Book Review: All the Money in the World
admin Sun, 02/24/2008 - 03:00
Book Review (#2)
All The Money in the World, How the Forbes 400 Make And Spend Their Fortunes.
Written by Peter W. Bernstein and Annalyn Swan, this book examines members of the Forbes 400 list. The Forbes 400 list has been compiled every year since 1982 as a list of the 400 richest Americans. The list is published by the Forbes Magazine, and was the idea of Malcom Forbes, who was a firm believer in Wealth building. The list is based on the personal fortune of its members. The list has attracted attention since its inception, and some of those who have been named in the list have even sued Forbes, wanting to keep the extent of their wealth private. In 1982 you needed around 75 million dollars to make the list, in 2007 you will need to be a billionaire. The book is pretty well written and flows nicely. At times it can be a little dry, but all in all it was a pleasant read.
As I was reading this a few things struck me. One of the things that really struck me was the impact that inherited money had on families. In my mind one of the most striking trends was the trend for family names to drop off the list in about 3 generations. There are plenty of examples given, the Vanderbilt’s, the Duponts, and the list goes on. One of the cited reasons for families dropping off the list is wealth dilution. A recent example is the Sam Walton Fortune. Upon his death Mr. Sam Walton’s Fortune was split amongst his family. As the generations continue, there is less and less to split among more and more people. The book made me feel like you were better off making the list on your own merits, rather than inheriting your position on the list. The book crunches a few numbers and shows that as time goes on the number of people on the list that have inherited their wealth drops, and in contrast the number who have made the wealth themselves continues to increase.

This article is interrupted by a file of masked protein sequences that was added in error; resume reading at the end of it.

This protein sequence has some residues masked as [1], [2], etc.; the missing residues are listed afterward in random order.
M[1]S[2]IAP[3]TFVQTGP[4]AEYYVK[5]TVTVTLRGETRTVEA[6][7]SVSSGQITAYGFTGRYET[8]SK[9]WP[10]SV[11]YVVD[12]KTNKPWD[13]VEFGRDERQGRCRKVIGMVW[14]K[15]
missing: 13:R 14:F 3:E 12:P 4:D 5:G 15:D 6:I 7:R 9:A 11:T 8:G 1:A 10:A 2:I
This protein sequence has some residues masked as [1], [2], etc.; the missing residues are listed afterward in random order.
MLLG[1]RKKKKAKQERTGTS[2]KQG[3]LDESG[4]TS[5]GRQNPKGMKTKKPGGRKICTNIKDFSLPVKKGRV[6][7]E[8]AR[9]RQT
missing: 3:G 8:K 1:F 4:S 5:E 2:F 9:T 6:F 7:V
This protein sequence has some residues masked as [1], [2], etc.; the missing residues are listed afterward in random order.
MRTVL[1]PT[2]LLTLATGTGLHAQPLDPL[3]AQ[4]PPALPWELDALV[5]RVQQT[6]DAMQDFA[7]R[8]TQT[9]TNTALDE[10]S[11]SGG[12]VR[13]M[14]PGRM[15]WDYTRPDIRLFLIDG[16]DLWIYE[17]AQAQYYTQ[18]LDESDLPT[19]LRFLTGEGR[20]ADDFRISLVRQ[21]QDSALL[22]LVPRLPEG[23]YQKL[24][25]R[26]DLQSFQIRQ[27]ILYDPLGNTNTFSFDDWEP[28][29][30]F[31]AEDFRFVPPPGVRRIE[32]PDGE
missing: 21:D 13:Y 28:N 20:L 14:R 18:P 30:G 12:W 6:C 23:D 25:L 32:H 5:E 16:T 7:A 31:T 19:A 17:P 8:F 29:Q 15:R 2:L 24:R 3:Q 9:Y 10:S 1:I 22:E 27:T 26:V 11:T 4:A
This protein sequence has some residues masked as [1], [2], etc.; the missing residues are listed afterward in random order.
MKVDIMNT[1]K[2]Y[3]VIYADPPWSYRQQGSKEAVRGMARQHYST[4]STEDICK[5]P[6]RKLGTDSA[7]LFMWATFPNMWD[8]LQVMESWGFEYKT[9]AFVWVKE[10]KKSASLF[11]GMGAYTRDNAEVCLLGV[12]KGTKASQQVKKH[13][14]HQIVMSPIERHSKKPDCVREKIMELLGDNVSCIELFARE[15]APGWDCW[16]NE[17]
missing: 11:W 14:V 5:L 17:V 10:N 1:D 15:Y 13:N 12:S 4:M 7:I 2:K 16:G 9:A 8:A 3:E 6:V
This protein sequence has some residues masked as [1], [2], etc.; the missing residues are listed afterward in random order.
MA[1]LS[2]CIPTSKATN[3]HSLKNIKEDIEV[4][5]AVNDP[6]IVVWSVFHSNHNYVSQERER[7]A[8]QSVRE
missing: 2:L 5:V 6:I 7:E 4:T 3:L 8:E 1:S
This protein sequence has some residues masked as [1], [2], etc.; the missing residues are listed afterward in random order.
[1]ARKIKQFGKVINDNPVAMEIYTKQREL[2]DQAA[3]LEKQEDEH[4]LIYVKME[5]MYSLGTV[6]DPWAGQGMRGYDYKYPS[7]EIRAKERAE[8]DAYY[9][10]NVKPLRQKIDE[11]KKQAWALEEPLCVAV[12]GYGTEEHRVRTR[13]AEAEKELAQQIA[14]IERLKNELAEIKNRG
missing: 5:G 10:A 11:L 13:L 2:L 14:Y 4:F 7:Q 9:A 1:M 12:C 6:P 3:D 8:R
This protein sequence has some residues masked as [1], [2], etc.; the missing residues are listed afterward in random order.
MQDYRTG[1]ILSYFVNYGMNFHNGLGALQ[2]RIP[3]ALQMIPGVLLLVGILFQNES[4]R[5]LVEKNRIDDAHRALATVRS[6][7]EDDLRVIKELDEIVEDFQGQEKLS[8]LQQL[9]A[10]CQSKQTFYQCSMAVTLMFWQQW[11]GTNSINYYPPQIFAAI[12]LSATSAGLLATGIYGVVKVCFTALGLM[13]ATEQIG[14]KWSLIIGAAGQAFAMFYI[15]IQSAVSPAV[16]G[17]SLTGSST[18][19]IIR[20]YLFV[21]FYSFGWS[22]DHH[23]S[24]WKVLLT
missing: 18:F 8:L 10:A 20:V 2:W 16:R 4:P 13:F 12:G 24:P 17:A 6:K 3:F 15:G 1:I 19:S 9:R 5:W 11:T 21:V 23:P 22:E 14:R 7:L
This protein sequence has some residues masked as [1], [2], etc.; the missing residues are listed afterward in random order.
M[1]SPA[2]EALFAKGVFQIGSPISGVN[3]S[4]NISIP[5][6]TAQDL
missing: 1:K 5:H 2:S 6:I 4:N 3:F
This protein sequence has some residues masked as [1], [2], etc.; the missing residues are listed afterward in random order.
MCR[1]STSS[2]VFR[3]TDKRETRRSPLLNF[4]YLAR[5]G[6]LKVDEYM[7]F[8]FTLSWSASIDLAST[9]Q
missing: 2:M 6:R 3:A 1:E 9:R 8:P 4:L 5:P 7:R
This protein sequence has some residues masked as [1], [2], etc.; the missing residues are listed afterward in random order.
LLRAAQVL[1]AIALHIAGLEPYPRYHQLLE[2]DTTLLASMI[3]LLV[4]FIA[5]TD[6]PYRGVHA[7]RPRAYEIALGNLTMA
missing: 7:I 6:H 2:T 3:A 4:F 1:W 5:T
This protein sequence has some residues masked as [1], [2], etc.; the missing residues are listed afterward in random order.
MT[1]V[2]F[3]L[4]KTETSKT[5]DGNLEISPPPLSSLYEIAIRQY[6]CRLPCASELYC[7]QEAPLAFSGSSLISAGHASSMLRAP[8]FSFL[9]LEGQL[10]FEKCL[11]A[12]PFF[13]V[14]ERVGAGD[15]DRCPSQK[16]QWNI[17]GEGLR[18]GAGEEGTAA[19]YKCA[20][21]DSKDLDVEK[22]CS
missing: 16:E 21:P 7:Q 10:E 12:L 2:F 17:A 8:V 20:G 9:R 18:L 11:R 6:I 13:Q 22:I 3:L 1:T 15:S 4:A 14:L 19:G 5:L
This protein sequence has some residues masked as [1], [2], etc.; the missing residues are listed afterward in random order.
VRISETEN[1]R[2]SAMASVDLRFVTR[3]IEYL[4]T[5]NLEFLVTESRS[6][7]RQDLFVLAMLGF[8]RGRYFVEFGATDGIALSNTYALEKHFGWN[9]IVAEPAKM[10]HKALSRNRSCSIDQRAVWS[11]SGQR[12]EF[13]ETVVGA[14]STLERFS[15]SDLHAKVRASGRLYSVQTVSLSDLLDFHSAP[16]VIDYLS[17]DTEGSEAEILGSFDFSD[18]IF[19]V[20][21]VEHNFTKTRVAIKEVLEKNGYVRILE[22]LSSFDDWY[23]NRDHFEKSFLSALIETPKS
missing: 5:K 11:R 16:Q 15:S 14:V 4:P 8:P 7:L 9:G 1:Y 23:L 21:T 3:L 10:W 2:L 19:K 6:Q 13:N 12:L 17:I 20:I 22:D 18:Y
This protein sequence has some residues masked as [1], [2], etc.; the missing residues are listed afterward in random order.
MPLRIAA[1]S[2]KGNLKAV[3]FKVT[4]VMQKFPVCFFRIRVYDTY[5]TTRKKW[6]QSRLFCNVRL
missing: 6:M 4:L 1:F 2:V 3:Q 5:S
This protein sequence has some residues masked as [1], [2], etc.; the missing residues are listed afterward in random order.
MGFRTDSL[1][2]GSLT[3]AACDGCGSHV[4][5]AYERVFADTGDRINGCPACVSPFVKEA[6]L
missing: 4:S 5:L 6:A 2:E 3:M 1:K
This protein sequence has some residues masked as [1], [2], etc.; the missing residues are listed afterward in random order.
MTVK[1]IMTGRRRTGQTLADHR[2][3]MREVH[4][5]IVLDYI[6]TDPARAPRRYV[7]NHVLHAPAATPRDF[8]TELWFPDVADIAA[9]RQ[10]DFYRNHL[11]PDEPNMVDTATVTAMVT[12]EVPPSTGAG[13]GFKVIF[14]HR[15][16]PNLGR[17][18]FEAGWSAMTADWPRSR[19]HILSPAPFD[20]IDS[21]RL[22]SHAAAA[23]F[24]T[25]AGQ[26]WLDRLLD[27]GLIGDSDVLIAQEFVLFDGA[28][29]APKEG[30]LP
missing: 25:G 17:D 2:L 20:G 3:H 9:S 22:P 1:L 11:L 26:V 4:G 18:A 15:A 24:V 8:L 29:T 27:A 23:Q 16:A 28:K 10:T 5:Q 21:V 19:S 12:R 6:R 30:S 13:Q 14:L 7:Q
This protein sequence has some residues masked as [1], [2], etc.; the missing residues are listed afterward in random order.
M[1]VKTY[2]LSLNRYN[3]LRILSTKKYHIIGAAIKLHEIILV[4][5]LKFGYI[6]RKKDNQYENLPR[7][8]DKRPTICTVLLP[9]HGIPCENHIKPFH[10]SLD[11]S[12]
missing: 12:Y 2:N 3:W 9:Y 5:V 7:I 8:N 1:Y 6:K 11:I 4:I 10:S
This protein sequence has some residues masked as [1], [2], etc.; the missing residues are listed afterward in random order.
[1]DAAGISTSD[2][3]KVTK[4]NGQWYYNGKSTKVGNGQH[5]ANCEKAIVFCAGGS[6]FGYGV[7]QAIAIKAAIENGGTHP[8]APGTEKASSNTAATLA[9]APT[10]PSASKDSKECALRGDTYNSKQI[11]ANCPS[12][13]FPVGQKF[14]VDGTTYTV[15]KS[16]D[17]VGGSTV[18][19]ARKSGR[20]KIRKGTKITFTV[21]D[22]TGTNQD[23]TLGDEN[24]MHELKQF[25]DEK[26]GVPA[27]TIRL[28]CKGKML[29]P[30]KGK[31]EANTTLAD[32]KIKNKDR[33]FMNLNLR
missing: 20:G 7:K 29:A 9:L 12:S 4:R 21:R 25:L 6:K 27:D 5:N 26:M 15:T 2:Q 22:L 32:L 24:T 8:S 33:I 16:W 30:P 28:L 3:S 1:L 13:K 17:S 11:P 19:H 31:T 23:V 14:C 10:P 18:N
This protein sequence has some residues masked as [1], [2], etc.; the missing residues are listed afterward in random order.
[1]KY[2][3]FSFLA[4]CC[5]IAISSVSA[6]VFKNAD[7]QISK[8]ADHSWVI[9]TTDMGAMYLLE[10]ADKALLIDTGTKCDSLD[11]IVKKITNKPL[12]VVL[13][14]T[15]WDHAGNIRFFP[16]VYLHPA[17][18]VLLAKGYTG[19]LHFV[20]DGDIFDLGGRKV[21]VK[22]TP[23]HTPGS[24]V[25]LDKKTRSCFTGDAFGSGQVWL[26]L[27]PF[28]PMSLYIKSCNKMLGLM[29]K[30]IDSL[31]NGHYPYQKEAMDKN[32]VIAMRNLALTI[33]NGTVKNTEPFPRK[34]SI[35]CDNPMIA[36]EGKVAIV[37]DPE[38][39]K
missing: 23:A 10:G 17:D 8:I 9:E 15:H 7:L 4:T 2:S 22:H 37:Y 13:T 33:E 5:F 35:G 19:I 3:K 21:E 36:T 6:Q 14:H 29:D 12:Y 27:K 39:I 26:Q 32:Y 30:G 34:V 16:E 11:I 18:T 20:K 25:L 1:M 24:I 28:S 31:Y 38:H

There is an entire chapter devoted to the subject of the potential evils of inherited wealth. What I found interesting was that several people cited inherited wealth as something that could be a really bad thing. Upon further explanation of their thoughts, they described how growing up in a excessively wealthy family could deprive you of the drive that it takes to acquire a vast fortune. In addition to the potential for a diminished drive, they also cited the potential for a very high amount of stress to succeed. There were some very encouraging stories as well. The book also focused on that fact that almost anyone can make it on to the Forbes 400 list if they have the right combination of luck, drive and perseverance. Some of the current Forbes 400 list that were interviewed clearly cite luck, and hard work as the key to their successes. I feel that the book is a pretty thorough study of the Forbes 400, and as such is packed with interesting details. Here are a few of that I found interesting.
- In the 2006 list, the average net worth of those without a college degree was 5.96 Billion. Those with a college degree, 3.14 Billion.
- Since the lists inception in 1982, New York has been the city that claim it has the most members on the list.
- While New York has the most members, California has the highest percentage of the total wealth represented on the list with about 20%.
- In 1982 the biggest Wealth generator was Oil, accounting for around 23%. In 2006, the biggest wealth Generator was the Finance Industry (think hedge funds etc..) accounting for around 25%.
If you are interested in the mega rich, this is an interesting book to read. It reads pretty quick, and for me the take home message was that anyone who is willing to work hard enough and is in the right place at the right time, with a little bit of luck can make the Forbes 400 list.